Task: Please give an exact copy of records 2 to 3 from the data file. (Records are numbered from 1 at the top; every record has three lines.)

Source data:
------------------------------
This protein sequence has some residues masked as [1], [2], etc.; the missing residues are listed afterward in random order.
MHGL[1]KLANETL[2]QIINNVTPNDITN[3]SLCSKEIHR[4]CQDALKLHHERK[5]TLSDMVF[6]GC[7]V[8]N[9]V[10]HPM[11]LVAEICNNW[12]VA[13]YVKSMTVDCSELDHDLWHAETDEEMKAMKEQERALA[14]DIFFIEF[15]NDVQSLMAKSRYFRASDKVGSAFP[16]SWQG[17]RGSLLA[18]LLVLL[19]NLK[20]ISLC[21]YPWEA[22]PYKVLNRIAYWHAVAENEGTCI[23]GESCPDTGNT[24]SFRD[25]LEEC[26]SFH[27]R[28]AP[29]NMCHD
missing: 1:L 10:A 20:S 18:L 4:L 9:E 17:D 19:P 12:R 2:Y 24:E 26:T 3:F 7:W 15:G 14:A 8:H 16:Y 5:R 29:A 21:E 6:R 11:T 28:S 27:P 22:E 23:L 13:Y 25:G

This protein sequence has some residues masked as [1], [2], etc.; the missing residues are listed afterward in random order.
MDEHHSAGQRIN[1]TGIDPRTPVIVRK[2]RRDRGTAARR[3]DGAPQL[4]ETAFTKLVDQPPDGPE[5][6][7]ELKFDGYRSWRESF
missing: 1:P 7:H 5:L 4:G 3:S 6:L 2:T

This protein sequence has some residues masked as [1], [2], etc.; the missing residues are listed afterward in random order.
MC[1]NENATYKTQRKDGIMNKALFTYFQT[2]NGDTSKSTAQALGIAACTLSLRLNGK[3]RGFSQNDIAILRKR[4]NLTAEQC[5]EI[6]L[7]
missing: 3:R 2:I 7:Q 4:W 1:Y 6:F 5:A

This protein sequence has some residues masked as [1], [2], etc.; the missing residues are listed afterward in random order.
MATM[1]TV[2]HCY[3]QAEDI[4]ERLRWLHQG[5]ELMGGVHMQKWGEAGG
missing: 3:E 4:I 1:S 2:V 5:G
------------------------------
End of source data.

This protein sequence has some residues masked as [1], [2], etc.; the missing residues are listed afterward in random order.
MDEHHSAGQRIN[1]TGIDPRTPVIVRK[2]RRDRGTAARR[3]DGAPQL[4]ETAFTKLVDQPPDGPE[5][6][7]ELKFDGYRSWRESF
missing: 1:P 7:H 5:L 4:G 3:S 6:L 2:T

This protein sequence has some residues masked as [1], [2], etc.; the missing residues are listed afterward in random order.
MC[1]NENATYKTQRKDGIMNKALFTYFQT[2]NGDTSKSTAQALGIAACTLSLRLNGK[3]RGFSQNDIAILRKR[4]NLTAEQC[5]EI[6]L[7]
missing: 3:R 2:I 7:Q 4:W 1:Y 6:F 5:A